On Dec. 23, 2019, Netflix announced that its second original series from Egypt — “Drama Queen” — will follow the adventures of the iconic diva Abla Fahita, a satirical puppet character that has drawn millions of audiences on television before. The action comedy drama will feature Abla Fahita’s first acting in a scripted series as her life is turned upside down after being implicated in a crime, separated from her children and shunned by society. The series is produced by two Egyptian production companies — OKWRD and ASAP Productions — and is set for release in the first half of 2021.
In October, Netflix also released a new original documentary inspired by the discovery of a 4,500-year-old tomb belonging to a priest from Egypt’s Old Kingdom in the ancient burial ground of Saqqara, located south of Cairo. Titled “Secrets of the Saqqara Tomb,” the production follows a team of local archaeologists excavating the area. The documentary has received a remarkably good review.
As part of Netflix’s plan to localize its offering for the Egyptian market, the company rolled out billing in local currency for members in the country in January, even if the adjustment kept the previous prices in dollars. Netflix has already given subsribers the option to pay with local currency in the United Arab Emirates and Saudi Arabia.
“We work with the creative community from Egypt and across the Arab world,” Sharkawy noted. “We know how important it is to have a slate that offers diversity and variety, and as a global business it is incredibly important for us to make sure our slate reflects the diverse cultures and experiences of our members.”
The launching of “Paranormal” comes as Netflix makes increasing efforts to grow in the region and at the same time present Arab talents and productions to audiences around the world. In June, the streaming company released a catalogue of 44 Arabic films that included iconic masterpieces and contemporary films, covering well-known directors such as Egyptian Youssef Chahine, Lebanese Nadine Labaki and Syrian Moustapha Akkad. Netflix aimed to rediscover masterpieces that are part of the Arab world’s cinematic heritage, and at the same time provide Arab rising stars a platform to gain fans worldwide. All films included subtitles in Arabic, English or French. Its first Arabic original series — “Jinn” — was filmed in Jordan and was launched in 2019.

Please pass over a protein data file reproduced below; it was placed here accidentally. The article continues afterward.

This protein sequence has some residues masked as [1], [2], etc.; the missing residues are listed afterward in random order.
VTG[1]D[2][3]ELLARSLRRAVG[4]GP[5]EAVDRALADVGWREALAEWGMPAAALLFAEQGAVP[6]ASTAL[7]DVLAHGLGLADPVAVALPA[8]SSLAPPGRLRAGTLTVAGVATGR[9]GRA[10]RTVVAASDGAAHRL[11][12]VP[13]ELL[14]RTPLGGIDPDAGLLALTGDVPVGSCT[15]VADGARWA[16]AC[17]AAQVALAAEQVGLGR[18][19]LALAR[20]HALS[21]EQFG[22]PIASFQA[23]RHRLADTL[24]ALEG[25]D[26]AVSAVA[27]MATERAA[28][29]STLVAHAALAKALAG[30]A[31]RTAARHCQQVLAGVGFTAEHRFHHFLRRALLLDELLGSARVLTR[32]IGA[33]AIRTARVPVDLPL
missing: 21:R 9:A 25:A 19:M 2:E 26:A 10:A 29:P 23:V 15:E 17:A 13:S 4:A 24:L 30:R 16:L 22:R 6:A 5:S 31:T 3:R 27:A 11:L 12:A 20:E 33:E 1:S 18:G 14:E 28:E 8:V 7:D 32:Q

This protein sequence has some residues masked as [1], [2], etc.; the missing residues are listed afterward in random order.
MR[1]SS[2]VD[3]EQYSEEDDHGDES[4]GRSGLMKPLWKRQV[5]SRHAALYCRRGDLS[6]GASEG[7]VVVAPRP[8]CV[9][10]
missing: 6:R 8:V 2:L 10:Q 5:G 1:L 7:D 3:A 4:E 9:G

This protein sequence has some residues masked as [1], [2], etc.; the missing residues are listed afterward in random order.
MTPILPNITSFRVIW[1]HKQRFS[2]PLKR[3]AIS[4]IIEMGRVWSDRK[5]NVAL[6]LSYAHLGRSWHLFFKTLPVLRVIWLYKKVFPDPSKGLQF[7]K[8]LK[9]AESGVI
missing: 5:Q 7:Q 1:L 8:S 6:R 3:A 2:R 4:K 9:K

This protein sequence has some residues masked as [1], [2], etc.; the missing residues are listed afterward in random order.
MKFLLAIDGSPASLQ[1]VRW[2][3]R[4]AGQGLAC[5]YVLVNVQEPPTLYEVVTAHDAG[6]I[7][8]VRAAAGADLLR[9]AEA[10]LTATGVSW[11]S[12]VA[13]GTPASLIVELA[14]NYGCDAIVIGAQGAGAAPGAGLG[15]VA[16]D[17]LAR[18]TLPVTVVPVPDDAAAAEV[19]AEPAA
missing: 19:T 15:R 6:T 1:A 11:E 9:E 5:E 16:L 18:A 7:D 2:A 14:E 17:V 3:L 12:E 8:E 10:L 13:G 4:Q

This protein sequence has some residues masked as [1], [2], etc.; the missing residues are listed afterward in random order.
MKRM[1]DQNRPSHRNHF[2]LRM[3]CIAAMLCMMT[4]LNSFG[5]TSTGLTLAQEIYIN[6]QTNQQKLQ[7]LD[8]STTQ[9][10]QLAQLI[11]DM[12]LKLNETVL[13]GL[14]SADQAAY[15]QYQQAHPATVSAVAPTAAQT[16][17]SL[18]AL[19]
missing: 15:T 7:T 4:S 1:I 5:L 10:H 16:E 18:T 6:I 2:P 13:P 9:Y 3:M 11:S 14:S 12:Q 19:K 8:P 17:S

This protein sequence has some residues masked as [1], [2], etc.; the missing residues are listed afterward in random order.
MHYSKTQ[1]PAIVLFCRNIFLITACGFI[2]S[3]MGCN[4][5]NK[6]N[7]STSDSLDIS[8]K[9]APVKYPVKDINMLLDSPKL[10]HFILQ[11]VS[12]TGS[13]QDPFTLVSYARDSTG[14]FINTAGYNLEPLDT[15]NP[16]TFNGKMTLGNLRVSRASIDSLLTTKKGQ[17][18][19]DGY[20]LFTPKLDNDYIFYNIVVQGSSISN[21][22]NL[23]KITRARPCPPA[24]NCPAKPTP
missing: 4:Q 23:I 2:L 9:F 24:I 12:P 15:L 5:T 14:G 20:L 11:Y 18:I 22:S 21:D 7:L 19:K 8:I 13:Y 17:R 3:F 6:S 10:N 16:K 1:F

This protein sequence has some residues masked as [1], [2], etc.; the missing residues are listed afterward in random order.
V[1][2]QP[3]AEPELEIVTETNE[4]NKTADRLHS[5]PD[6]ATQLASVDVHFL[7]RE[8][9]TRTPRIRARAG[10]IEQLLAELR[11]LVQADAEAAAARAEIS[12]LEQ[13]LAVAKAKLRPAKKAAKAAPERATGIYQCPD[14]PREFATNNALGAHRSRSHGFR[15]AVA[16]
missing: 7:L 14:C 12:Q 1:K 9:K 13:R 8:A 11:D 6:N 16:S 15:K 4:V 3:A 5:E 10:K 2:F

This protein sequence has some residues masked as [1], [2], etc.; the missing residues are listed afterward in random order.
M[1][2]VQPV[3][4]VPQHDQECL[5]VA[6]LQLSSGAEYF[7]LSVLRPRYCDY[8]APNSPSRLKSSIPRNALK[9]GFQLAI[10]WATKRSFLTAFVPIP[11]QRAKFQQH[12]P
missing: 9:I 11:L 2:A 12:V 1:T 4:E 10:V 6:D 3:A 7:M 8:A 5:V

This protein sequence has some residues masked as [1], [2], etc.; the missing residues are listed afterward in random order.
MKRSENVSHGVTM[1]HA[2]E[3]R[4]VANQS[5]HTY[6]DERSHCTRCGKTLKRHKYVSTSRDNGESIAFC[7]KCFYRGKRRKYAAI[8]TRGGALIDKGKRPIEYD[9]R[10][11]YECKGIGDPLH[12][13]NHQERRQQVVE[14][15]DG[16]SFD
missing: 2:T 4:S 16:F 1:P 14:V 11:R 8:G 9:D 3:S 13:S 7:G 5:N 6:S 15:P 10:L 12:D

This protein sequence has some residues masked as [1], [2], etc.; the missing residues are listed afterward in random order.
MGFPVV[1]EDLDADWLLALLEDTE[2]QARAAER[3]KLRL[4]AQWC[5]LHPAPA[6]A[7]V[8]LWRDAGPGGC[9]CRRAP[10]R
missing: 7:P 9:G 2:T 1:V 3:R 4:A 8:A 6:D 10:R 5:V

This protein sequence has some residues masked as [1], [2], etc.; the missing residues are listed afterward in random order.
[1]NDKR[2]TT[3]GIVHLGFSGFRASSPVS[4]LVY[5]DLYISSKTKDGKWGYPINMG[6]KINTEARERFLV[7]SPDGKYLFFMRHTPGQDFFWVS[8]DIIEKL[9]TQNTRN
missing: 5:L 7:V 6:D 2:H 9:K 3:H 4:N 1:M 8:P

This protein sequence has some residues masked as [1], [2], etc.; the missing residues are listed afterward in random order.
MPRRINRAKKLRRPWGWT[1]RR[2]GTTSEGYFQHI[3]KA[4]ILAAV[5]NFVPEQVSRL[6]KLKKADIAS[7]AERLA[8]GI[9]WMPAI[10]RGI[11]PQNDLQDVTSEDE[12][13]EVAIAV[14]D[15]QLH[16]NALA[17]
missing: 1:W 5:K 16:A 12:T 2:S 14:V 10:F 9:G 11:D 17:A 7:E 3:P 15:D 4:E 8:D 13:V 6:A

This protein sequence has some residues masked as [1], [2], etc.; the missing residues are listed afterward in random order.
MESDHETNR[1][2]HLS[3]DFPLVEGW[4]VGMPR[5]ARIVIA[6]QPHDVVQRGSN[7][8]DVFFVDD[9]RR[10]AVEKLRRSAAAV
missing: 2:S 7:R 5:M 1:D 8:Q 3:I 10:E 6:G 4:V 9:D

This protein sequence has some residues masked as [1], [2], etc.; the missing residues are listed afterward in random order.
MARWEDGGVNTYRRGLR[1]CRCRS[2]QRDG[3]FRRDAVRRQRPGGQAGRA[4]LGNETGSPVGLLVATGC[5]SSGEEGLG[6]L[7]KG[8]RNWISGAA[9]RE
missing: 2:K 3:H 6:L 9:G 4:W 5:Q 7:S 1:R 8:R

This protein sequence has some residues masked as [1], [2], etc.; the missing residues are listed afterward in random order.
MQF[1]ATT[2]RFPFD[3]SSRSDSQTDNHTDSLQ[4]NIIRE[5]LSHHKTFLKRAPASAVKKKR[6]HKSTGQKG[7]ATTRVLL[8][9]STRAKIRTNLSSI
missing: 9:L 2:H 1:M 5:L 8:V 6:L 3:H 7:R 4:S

In May, just before Eid al-Fitr, Netflix presented to its audiences a series of comedy plays added on a service called Arabic Nostalgia that features stories that have marked an era in the region, including “El Eyal Kebret” and “Bye Bye London.”
As part of these efforts, Netflix invited an Egyptian writer, among 11 others from six countries, to participate in its first workshop for showrunners. The workshop took place in Amsterdam and lasted 2½ days, as the company continues its expansion into local language content in these countries.
“We love empowering Arab creators to tell their stories in the most powerful form and hence we provide the resources — time to perfect ideas, and technical and creative resources to deliver the best version of their work,” Sharkawy said. “We will continue to work with Arab storytellers to create content from the region that tells authentic stories.”
He concluded, “For Netflix, great entertainment is not just about exporting US content internationally. It is about sharing stories from the world with the world, and we are delighted to give Arab stories a home on Netflix.”